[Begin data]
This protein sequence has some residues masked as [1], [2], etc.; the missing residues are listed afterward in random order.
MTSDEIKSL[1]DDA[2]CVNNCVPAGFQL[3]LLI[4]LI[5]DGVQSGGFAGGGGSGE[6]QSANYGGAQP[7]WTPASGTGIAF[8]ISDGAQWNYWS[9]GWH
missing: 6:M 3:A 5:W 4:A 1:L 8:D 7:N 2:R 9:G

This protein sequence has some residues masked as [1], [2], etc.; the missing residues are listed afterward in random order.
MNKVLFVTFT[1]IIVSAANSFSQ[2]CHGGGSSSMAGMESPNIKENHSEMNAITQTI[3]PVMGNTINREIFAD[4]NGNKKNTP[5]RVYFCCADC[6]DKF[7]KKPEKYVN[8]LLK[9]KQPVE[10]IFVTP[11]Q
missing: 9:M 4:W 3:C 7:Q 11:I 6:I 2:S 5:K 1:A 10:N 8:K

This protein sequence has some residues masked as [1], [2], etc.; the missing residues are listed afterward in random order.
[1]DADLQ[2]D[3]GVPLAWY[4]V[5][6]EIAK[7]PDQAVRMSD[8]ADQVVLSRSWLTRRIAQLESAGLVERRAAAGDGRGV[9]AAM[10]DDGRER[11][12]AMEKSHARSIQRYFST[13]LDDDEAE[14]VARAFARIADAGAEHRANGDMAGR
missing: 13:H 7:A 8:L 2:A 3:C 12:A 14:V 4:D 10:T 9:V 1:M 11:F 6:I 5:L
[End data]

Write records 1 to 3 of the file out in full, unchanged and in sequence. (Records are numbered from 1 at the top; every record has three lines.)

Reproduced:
This protein sequence has some residues masked as [1], [2], etc.; the missing residues are listed afterward in random order.
MTSDEIKSL[1]DDA[2]CVNNCVPAGFQL[3]LLI[4]LI[5]DGVQSGGFAGGGGSGE[6]QSANYGGAQP[7]WTPASGTGIAF[8]ISDGAQWNYWS[9]GWH
missing: 6:M 3:A 5:W 4:A 1:L 8:D 7:N 2:R 9:G

This protein sequence has some residues masked as [1], [2], etc.; the missing residues are listed afterward in random order.
MNKVLFVTFT[1]IIVSAANSFSQ[2]CHGGGSSSMAGMESPNIKENHSEMNAITQTI[3]PVMGNTINREIFAD[4]NGNKKNTP[5]RVYFCCADC[6]DKF[7]KKPEKYVN[8]LLK[9]KQPVE[10]IFVTP[11]Q
missing: 9:M 4:W 3:C 7:Q 11:I 6:I 2:S 5:K 1:A 10:N 8:K

This protein sequence has some residues masked as [1], [2], etc.; the missing residues are listed afterward in random order.
[1]DADLQ[2]D[3]GVPLAWY[4]V[5][6]EIAK[7]PDQAVRMSD[8]ADQVVLSRSWLTRRIAQLESAGLVERRAAAGDGRGV[9]AAM[10]DDGRER[11][12]AMEKSHARSIQRYFST[13]LDDDEAE[14]VARAFARIADAGAEHRANGDMAGR
missing: 13:H 7:A 8:L 2:A 3:C 12:A 14:V 4:D 10:T 9:V 1:M 11:F 6:I 5:L